WASHINGTON (Reuters) - President Barack Obama hailed former South African President Nelson Mandela on Thursday as a leader who left his country with a legacy of freedom and peace.
"He achieved more than could be expected of any man," Obama said at the White House shortly after the announcement of Mandela's death.
"Today he's gone home, and we've lost one of the most influential, courageous and profoundly good human beings that any of us will share time with on this earth," Obama said.
Obama, the first black U.S. president, has long referred to Mandela as a personal inspiration.
"I am one of the countless millions who drew inspiration from Nelson Mandela's life," Obama said. "Like so many around the globe, I cannot fully imagine my own life without the example that Nelson Mandela set, and so long as I live I will do what I can to learn from him."
Obama noted his own first involvement in anything political was a protest against apartheid, the system of white rule in South Africa.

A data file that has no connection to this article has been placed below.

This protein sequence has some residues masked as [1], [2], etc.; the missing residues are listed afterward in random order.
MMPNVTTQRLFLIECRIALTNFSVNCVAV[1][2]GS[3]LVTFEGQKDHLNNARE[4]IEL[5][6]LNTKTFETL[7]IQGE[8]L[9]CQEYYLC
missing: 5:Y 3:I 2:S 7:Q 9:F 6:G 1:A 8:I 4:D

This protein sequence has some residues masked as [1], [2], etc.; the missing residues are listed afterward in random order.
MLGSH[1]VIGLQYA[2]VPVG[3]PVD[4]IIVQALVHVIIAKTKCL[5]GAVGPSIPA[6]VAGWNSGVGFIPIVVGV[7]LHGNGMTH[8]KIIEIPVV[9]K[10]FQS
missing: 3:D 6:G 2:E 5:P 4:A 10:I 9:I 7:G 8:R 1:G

"To the people of South Africa, we draw strength from the example of renewal, and reconciliation, and resilience that you made real," Obama said. "A free South Africa at peace with itself - that's an example to the world, and that's Madiba's legacy to the nation he loved," he said, referring to Mandela by his clan name.
Obama is expected to go to South Africa for Mandela's funeral. The U.S. president went to Johannesburg earlier this year but did not visit the ailing leader, who was in the hospital at the time.
"We will not likely see the likes of Nelson Mandela again," Obama said. "So it falls to us as best we can to forward the example that he set: to make decisions guided not by hate, but by love; to never discount the difference that one person can make; to strive for a future that is worthy of his sacrifice."
(Reporting by Jeff Mason and Steve Holland; Editing by Eric Beech)
- Politics & Government
- Barack Obama